A paradigm shift on the mindset of the youth towards Technical and Vocational Education and Training (TVET) is becoming more and more apparent. This was unearthed early this month when the Ministry of Education unveiled KCSE candidates picked for various courses in pursuit of higher education.
Among the 689,000 candidates who sat for KCSE, a total of 125,000 have been placed for degree programs but 2,632 of them opted to pursue TVET. This is a significant increase of more than 1,000 from last year’s figures, a sign that the tide is moving away from white-collar dominated mentalities, albeit slow but sure.
The notions of wearing suits and sitting in offices to gain social standing in society is losing momentum among the young generation. Now, it appears that earning an income from meagre wages at the end of the day is better than waiting around for that “white-collar job” vacancy years upon graduation.
Therefore, the realisation among the youth on developing their skills sets to earn decent incomes and livelihoods is here. Whether through informal jobs or working in the Jua Kali sector, the youth are looking for a meaningful way to be engaged and it is something that I am proud to be associated with.
Of importance to me has been the enrolment of more females in TVET which will go a long way in gender mainstreaming of the education system. Being a young lady in
STEM has not always been easy but the wave is here for more females to break down the barriers that have prohibited them from becoming technical. This is a key milestone that Kenya ought to celebrate, as it takes up a stand across Sub-Saharan Africa and on the global arena. It is a stepping stone towards inclusivity and embedding diversity.
The 2020 placement statistics as recently unveiled by the Ministry of Education showcase the young generation opting to enrol in TVET, despite having qualified for university. This is the revolution that we can encourage all the youth to actively participate in. More so, among the females who maybe passionate about championing technical courses but society has continued to dictate “softer” paths for them and created an environment to entrench a male-dominated culture around technical training and education.
I vividly recall in my third year of studying aeronautical engineering abroad, I came home to pursue an internship at one of our local airlines but no sooner had I set foot in the organisation than I left minutes later, scarred to life that everyone was expecting the intern coming from abroad to be male.
I remember somebody asking out loud, “surely what is this young lady doing at such a prestigious airline?” Ladies and gentlemen, how many more young girls have similarly fallen off the bandwagon? We owe it to ourselves to mainstream all courses for one to pursue freely, without antagonising our youth using the gender biases that have existed since our forefathers.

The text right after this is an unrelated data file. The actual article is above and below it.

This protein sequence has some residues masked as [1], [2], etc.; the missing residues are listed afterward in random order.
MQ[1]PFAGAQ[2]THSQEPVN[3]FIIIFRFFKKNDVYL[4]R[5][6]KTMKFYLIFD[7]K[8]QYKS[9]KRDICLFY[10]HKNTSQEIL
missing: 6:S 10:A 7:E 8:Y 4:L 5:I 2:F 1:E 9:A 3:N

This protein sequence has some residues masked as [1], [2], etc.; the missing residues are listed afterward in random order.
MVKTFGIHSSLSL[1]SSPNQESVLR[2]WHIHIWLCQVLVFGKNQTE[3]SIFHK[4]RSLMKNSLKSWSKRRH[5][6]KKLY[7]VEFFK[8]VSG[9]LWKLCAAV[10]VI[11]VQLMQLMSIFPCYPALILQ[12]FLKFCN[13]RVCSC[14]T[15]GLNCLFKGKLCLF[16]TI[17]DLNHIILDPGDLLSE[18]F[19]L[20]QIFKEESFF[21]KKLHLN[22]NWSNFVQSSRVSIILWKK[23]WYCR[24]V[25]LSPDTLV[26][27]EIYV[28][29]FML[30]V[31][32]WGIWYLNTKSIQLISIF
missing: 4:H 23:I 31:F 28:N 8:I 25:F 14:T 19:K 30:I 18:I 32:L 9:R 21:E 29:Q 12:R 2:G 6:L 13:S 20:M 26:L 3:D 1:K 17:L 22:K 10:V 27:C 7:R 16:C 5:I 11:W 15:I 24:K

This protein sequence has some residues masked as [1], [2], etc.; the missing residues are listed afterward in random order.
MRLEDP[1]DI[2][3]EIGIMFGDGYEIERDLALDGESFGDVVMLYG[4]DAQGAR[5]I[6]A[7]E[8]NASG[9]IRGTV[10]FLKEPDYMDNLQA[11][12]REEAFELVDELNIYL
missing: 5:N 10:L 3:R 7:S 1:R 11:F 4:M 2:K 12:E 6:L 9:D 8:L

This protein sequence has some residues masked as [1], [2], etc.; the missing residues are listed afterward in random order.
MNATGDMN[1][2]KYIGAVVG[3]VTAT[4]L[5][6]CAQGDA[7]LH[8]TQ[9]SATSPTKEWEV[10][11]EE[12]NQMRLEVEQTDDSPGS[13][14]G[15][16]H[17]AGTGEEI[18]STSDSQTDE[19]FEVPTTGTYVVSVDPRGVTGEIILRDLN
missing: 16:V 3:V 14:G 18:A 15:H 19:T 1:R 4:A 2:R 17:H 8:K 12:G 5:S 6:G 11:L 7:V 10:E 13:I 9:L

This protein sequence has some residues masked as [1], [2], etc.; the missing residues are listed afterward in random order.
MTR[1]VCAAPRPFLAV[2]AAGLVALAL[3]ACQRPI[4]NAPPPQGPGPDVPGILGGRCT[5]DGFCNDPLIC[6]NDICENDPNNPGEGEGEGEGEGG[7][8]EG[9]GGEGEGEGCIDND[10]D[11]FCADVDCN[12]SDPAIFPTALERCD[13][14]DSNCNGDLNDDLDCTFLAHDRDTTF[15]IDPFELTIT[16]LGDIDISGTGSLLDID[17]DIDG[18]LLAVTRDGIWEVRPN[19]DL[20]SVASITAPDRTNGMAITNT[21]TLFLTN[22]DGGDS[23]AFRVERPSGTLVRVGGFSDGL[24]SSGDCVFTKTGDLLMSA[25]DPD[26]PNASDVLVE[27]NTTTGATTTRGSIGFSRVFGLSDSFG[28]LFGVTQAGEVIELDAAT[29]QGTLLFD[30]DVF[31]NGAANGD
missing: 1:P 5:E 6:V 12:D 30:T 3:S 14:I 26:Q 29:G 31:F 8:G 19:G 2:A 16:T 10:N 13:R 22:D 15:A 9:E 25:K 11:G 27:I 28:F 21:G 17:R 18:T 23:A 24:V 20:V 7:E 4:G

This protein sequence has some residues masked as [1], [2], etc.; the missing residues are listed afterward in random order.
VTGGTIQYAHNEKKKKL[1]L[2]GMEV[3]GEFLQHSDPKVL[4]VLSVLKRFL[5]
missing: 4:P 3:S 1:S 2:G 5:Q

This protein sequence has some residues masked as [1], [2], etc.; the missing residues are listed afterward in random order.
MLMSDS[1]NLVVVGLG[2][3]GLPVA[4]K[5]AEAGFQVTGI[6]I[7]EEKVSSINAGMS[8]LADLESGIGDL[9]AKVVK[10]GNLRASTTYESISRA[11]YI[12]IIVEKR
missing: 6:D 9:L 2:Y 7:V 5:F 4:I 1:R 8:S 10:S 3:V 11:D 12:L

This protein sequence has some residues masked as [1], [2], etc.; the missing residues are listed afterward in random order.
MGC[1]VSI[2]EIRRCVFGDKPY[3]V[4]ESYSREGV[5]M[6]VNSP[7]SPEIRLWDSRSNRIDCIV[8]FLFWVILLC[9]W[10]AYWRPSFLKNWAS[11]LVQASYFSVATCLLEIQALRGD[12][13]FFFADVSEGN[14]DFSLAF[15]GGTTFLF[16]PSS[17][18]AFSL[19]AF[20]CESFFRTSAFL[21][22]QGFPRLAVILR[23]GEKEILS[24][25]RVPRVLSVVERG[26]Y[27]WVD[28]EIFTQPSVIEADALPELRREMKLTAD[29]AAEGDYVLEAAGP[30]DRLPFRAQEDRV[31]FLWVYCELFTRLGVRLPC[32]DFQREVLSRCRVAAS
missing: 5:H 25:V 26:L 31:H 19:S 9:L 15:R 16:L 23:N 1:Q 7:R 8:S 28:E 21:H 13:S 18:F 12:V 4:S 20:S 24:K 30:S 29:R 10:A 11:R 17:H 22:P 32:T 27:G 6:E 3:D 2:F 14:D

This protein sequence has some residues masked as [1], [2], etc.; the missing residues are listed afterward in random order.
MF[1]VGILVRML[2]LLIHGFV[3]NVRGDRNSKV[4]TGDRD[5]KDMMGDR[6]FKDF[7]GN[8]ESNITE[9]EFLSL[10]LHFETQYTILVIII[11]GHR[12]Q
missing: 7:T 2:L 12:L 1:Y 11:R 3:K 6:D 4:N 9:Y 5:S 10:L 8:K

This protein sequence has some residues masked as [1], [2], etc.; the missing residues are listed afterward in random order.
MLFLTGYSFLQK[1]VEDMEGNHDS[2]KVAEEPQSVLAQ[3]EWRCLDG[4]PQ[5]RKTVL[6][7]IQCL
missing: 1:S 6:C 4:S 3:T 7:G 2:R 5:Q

It is a new dawn in Kenya and leveraging our huge youth demographics’ skills is one of the key strategies that we can adopt. That is if we are being realistic about achieving our national development goals such as Vision 2030 that aims at transforming Kenya into an industrialising economy.
The youth bulge is a major problem in Kenya and this has been characterised by the societal divide between the educated and “uneducated”. There are stigmatised youth who did not attain the university cut off marks but have now morphed into the artisans and technicians who are never available when we try to call upon them to our homes because they are scarce.
Pause and think of the last time when your local fundi or plumber was readily available when you had that pressing need to fix a pipe or wiring in your house? They, on the other hand, could not relate to the word “unemployment” (pre-Covid-19 period) as they continued to pursue their blue-collar and casual jobs that most of us look down upon.
This allowed them to put food on their table and have daily bread despite the harsh economic times we have been through. One can urge them to re-skill and up-skill while continuously earning a decent income to sustain their lives. Most important is to amass skills with each level of learning and be well equipped with the requisites needed by the industry.
The market absorption rate for TVET learners is an indication that our labour market requirements are pegged on having practical skills. If your university degree still does not bring food to your table, it becomes a question on the return of the investment in your education.
Most youth go to school to secure decent jobs, become entrepreneurs and get exposed to opportunities immediately after graduation.
It is high time we embrace TVET and support the youth to enrol in huge numbers this year. When you visit the counties and grassroots, it is quite depressing to watch the looming despair among youth yet we have the youth polytechnics which can open up channels for productivity. If encouraged, they can enrol despite the low grades they may have attained, and start a technical course at artisan level; gain a few skills to allow them to do some casual jobs and earn some wages as they continue to the next level of craft. They can ppt to pursue Diploma or Degree later on, which can be done at one’s own pace according to the recently adopted CBET Curriculum.
Collectively, we can urge the youth to earn livelihoods from their skills and climb the ladder patiently. Through TVET, much can be achieved and we can collectively eradicate poverty and pursue socio-economic development.